It was Peter Drucker who applied the Greek aphorism of “know thyself” to leaders. Great leaders seem to have taken that message to heart and freely admit to their weaknesses. As such, it is not uncommon to hear them say that the shrewdest thing they do is to surround themselves with people smarter than they—and then get out of their way. While I am certainly not proclaiming myself a great leader, I have eagerly sought to surround myself with smart people.
While I hope I’m not the only one to have the experience of hearing or reading something and thinking, “Why didn’t I come up with that?”, this happens to me more often than I like to admit. Often times, that wistfulness isn’t the result of being given some brilliant gem, but simply a matter of pulling words together that explain that “Duh!” that has been lurking just below the surface of consciousness. That happened recently when a colleague said in this time of isolation, donating to a nonprofit provides people with a sense of belonging, a sense of community.
Ding, ding, ding! Why couldn’t I formulate that back early in the pandemic, when everyone first asked, “What do we do about our donors?” followed quickly by “We can’t possibly ask them for money.” The answer we gave then wasn’t wrong—reach out to them to see how they are doing, check in on them, let them know you care. But I wish I had arrived at, or someone had led me to that “duh” sooner.
Had I, I wouldn’t have allowed those who reached out to me to fall, once again, into that proverbial nonprofit trap of undervaluing themselves. In good times and bad, nonprofits play such an essential role in our communities and our society at large, whether it be by educating folks or offering food, shelter and other essential needs, or by preserving our open spaces and providing access to the beauty of arts and culture that lift our spirits and soothe our souls. These things are needed, whether we are in boon or bust times, healthy or dealing with a pandemic, in times of unrest and unhappiness or peace. Nonprofits are essential.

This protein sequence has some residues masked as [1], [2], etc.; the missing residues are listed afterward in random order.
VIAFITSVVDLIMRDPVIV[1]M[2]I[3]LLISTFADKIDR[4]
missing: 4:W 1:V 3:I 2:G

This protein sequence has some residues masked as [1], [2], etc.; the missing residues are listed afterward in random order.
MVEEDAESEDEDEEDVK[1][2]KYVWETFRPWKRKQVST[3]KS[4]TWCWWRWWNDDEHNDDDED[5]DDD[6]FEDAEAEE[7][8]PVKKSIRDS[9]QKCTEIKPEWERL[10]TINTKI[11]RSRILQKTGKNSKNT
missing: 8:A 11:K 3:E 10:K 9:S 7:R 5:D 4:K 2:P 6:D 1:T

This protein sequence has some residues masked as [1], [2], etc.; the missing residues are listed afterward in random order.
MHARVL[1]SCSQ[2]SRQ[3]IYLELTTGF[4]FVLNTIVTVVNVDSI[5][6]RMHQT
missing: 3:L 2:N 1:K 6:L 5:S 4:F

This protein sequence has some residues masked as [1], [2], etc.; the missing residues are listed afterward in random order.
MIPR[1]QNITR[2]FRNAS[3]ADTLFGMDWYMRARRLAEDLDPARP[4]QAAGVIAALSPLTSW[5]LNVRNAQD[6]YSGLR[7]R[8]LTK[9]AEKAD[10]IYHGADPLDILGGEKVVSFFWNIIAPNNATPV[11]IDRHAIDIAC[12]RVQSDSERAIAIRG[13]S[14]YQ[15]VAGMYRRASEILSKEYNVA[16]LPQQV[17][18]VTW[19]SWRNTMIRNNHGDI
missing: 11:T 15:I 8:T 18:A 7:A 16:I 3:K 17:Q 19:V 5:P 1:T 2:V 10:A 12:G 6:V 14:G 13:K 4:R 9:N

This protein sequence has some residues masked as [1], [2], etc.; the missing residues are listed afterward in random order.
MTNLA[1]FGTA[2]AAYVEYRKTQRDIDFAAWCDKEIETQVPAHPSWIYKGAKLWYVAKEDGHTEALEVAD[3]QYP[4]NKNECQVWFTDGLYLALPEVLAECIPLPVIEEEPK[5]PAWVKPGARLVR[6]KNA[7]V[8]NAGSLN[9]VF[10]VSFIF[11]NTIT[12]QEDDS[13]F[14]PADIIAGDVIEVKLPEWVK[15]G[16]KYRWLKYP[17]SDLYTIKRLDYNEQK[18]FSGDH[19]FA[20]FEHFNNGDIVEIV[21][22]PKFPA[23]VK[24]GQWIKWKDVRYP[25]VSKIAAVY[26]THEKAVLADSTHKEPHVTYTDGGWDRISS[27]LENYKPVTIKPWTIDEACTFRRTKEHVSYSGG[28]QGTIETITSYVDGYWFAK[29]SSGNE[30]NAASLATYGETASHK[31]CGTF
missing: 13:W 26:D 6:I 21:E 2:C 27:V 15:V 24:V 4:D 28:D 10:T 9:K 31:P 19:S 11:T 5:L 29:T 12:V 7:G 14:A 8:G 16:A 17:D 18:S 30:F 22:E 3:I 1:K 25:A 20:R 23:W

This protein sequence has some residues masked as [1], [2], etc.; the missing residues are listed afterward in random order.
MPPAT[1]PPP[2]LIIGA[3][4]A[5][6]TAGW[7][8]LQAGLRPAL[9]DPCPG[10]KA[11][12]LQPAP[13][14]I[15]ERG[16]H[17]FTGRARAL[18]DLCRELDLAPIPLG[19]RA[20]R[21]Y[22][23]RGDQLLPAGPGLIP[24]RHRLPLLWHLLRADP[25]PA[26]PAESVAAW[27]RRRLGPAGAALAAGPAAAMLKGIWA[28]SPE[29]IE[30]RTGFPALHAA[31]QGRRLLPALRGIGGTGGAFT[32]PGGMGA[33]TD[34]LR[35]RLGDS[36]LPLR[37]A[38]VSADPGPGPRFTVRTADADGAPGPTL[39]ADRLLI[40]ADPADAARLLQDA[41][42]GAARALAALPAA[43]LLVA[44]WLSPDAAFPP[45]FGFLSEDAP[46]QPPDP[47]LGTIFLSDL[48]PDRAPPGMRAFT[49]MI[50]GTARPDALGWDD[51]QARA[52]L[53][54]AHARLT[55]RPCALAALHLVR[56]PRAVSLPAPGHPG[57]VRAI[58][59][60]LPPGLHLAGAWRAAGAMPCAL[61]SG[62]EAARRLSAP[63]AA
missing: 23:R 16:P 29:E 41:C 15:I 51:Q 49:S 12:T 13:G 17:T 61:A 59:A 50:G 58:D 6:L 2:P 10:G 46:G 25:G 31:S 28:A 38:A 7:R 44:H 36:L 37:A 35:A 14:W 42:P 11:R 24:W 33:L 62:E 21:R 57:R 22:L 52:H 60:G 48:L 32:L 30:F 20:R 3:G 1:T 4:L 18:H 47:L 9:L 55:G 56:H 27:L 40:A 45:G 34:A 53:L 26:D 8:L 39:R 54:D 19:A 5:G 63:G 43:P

Society, whether it knows this or not, depends on us, and it is time that we recognize this and take our rightful place. For that to happen, though, we must first admit our value, our importance. In language that the majority of our country seems to understand and value, we add to the economic engine of our society. According to the “2020 Nonprofit Employment Report” from the Johns Hopkins Center for Civil Society Studies, the nonprofit sector remains the third largest employer in our country, employing just under 12.5 million people. We follow “retail trade” with just under 15.8 million employees and “accommodation & food services” with just under 13.6 million.
Our sector puts over $670 billion dollars into the economy through the wages it pays its employees. And while it is admittedly less than the retail and hospitality industries, it is still the third largest contributor to the economy, as measured in employee wages.
But we are, and this cuts to the heart of our essentialness, far more important for what we do for society than the economic engine we are for society. Because of what we do, we must not question whether, but acknowledge the necessity of, asking people to support us as we continue to do our work. We must not question whether now is a good time to ask people for money, but rather recognize the opportunity we are giving them—regardless of the times to be part of something bigger than they are, with more impact than any one person can provide. We must believe in ourselves and ask them to join our community.
For most people, there is a strong need to be part of a group. This need that has been heightened by mandatory social isolation which has barred us from getting that connection through the usual paths. In this time of isolation, community is just one more service that nonprofits provide, and yet we don’t talk about it nearly enough. Now would be the ideal time to change that. And in the future, we would be wise not forget it.